A healthy marriage can be difficult to maintain under the best of circumstances. Add in the stresses of certain careers and other factors, and it may not be surprising that some relationships are more likely to end in a divorce. As many Colorado families have learned, it is better to leave an unhealthy relationship than to remain in a broken marriage.

According to the latest research utilizing data from the Census Bureau, there are some careers that are more prone to experiencing higher rates of divorce. Those who work as military supervisors for enlisted personnel see the highest rates at approximately 30 percent. These professionals are responsible for overseeing those who are first-line military service members, which can lead to a higher level of danger. The percentages varied somewhat among the different branches. Those who were deployed experienced the highest overall rates.

While three of the top 10 careers with the highest divorce rates were associated with the military, other high-risk careers include those associated with the automotive service industry and logistics. While deployments and careers that contain high levels of stress may be expected to see a higher rate of unsuccessful marriages, income and age also play a role in whether a marriage will end in a dissolution. Even though the overall divorce rate has dropped, the rate among older couples has increased significantly.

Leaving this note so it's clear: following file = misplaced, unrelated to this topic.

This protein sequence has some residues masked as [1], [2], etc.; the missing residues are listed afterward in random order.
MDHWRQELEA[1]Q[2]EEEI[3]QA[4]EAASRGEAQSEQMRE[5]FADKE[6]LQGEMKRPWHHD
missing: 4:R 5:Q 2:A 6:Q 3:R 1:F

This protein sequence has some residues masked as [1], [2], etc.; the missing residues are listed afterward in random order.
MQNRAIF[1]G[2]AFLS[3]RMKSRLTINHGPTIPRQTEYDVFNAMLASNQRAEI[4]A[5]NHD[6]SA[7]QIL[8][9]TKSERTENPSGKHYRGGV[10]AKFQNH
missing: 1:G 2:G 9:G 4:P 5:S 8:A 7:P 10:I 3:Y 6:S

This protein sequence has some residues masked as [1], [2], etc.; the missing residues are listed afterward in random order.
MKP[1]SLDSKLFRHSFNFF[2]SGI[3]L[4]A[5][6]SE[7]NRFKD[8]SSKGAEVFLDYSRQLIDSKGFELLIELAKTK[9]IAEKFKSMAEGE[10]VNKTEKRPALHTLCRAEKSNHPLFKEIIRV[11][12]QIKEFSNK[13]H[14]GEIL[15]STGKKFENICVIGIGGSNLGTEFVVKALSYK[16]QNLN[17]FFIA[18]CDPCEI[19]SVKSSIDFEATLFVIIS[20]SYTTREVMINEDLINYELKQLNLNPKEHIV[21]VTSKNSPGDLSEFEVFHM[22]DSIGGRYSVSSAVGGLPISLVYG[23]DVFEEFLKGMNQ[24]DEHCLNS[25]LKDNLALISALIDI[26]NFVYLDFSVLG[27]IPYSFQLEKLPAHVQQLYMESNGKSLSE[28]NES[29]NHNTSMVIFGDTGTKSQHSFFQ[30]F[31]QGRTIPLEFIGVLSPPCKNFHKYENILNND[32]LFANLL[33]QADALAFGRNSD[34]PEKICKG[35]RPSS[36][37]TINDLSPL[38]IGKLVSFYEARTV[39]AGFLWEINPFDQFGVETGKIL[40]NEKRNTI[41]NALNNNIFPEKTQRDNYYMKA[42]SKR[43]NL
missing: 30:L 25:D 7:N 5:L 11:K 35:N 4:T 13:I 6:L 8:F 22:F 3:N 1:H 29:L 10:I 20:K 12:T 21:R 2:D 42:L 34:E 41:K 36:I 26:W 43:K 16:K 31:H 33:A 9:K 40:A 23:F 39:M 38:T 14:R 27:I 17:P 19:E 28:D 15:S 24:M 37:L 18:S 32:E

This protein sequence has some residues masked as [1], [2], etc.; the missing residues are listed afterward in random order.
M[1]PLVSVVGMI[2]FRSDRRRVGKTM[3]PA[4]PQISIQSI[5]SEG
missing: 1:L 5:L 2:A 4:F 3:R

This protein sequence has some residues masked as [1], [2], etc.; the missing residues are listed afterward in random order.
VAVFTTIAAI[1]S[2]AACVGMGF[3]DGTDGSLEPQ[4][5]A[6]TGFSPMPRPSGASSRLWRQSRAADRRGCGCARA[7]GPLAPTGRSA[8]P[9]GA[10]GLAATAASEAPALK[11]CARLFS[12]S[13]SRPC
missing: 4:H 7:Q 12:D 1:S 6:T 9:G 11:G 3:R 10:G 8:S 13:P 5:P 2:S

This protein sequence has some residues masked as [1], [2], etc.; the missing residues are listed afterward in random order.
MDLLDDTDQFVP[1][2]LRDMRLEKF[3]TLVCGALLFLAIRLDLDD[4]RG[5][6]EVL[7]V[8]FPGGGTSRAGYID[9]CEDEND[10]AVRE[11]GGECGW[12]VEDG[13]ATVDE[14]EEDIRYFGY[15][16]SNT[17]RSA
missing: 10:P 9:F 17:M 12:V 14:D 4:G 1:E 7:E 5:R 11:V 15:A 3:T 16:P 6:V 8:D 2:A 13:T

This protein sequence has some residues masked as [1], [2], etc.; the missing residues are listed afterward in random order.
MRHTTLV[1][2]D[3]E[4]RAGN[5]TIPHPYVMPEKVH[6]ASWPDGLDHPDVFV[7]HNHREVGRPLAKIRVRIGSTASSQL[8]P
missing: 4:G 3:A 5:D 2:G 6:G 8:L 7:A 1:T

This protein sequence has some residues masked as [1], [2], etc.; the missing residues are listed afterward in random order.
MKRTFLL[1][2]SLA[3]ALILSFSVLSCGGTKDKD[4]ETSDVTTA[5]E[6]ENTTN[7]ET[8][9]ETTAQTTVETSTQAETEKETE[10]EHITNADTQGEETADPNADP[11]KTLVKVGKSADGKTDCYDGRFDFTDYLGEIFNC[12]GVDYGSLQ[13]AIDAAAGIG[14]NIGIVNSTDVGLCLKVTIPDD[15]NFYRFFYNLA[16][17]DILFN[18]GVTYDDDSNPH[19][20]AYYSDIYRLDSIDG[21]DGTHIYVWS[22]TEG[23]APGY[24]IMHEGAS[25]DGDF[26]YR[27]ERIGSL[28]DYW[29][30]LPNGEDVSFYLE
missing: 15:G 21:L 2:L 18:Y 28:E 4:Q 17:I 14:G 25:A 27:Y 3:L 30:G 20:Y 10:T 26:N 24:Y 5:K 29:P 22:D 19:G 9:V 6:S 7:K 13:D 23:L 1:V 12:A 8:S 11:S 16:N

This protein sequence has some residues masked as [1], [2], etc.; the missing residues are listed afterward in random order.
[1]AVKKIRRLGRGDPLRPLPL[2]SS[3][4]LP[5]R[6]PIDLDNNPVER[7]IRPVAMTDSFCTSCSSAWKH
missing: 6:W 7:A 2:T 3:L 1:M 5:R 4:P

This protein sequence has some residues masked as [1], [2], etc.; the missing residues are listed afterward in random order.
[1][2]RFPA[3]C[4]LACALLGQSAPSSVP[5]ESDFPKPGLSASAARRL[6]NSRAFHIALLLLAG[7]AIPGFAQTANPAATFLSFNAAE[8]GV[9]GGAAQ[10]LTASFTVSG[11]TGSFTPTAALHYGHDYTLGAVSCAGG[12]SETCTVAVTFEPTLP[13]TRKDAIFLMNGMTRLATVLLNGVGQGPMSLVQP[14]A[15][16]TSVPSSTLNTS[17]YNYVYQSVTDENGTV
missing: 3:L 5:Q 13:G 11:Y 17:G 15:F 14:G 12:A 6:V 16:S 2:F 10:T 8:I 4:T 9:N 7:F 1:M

Those careers associated with a lower divorce rate include religious occupations, speech pathologists and dentistry. While there are situations and careers that can lead to a troubled marriage, there are many other factors that can lead to a divorce filing. When a Colorado family finds that a relationship is no longer sustainable, it may be confusing as to how or where to begin. There are experienced and compassionate family law professionals who can help one navigate through the process as painlessly and quickly as possible.

Source: marketwatch.com, “Americans in this field have the highest rate of divorce by age 30“, Kari Paul, July 15, 2017